As you can see, in the kit you will find the tub of fixing resin, a paddle, or which, to put in your electric drill and mix the resin, a pointing gun with which you apply the resin to the joints, a spare nozzle, of a different size, to use on thinner joints, 10 twisted (or helical spiral bars) at 1m long and a pointing tool to push the resin into the joints fully.
Step 4 – Fill Mortar Gun
Fill the mortar gun up with the mixed resin and apply a bead about 10mm thick into each joint you have chased out.
Step 5 – Insert Helical Bar
Push a bar into the joint as hard as you can making sure it is well embedded into the resin.
The more helical bars that you insert into the repair the stronger it will be, as you will be providing more support.
Step 6 – Apply Bead of Resin
Apply another bead of resin over the top of the bar to fill the joint up. Push this bead home really well using the pointing tool.
It is a great idea to take a photo of the repair channels in walls prior to re-pointing or plastering. There are a few reasons for doing this:
- So you can identify exactly where you put the bars so that future building work can avoid them. It is very important that these joints are not inadvertently ground out as this will cause the structural problems to return
- To ensure that you can monitor the success of the remedial action taken. It is very unlikely that further cracks will appear, but if they do you will know where the existing structural repair has been made
- You might be required to proved these to your buildings insurance company as evidence of the repair
Step 7 – Finishing up
Finish the wall. This will either be rendering it or pointing over the stitching resin.
Essentially, you will want to go with the existing finish to match teh rest or your property.
The Benefits of Stitching Mortar Joints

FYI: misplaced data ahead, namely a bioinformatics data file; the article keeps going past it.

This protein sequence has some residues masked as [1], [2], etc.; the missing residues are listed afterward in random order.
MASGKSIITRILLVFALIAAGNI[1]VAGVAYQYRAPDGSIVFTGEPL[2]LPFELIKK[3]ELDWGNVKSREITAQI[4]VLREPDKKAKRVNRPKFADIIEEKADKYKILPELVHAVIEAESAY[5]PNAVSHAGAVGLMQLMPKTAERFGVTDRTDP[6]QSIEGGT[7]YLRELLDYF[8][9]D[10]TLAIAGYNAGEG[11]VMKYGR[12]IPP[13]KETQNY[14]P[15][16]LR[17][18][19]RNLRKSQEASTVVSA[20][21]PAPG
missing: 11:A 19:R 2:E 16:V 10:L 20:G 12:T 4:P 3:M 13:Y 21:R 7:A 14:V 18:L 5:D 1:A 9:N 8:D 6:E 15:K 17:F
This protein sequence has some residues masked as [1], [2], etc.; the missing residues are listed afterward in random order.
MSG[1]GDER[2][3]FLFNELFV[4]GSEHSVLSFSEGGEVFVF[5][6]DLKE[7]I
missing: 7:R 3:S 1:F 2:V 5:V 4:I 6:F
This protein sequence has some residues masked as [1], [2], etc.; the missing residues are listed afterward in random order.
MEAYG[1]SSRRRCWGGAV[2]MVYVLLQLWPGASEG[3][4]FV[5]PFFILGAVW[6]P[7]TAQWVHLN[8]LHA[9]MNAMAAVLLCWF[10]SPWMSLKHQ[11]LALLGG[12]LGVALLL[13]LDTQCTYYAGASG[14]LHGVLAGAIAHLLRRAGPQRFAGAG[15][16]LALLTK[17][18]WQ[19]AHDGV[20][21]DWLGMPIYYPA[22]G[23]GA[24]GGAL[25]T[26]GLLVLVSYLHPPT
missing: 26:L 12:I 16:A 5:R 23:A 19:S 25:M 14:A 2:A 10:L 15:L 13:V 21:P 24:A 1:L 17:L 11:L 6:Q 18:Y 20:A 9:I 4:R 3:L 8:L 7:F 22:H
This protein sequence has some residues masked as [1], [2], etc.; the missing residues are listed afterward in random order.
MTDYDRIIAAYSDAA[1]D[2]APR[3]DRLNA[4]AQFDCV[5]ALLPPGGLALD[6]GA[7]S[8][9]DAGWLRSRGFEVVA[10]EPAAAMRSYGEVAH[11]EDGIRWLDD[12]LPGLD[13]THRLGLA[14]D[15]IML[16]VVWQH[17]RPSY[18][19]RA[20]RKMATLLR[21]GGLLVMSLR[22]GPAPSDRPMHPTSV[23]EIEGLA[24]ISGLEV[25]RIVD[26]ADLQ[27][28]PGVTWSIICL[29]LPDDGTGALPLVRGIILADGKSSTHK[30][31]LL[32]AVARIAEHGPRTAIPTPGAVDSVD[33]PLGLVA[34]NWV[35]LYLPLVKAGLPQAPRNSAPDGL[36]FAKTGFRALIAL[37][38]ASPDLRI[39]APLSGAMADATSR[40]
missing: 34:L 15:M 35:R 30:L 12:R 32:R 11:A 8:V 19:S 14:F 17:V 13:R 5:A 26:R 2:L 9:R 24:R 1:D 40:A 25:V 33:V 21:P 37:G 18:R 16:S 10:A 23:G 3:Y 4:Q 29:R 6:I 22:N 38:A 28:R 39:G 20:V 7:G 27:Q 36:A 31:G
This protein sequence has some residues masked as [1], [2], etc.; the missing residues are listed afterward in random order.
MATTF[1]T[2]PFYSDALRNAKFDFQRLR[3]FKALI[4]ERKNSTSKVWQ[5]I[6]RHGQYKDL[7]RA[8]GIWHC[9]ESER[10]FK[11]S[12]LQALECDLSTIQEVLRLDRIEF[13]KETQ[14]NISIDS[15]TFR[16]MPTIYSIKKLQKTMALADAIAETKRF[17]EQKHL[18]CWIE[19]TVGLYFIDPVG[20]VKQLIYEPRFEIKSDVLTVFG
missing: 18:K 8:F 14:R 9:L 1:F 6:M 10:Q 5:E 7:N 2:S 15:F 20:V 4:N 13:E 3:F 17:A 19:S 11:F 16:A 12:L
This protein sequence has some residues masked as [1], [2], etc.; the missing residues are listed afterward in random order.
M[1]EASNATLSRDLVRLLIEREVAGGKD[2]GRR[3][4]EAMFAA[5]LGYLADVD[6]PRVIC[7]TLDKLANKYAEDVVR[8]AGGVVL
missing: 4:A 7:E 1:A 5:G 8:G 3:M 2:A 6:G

Stitching is not hard. We see so many people trying to repair cracks simply be repointing without giving a thought to the fact that the brickwork moved for a reason and, given that nothing has changed, it will probably move again and the cracks will reappear.
While stitching might be a little more expensive and time-consuming, it is a sure fire way of knowing you have supported your masonry in a way which does not compromise it and will reduce the likelihood of any further movement causing further damage considerably.
In summary, the key benefits of stitching mortar joints are:
- Cost effective; re-pointing without stitching will not provide a structural prepaid and is a waste of time and money
- It is a permanent structural repair which is not invasive or destructive; you don’t need to move out while it is being made.
- Anyone can do it; there are no specialist skills required to carry out the repair. That said, it might be worth seeking advice from a structural engineer to confirm if this is the correct solution before proceeding
- The bar spreads the stresses caused by the wall movement across it’s length so stopping cracks enlarging or new ones appearing. They can do this will still allowing enough natural movement that occurs to all buildings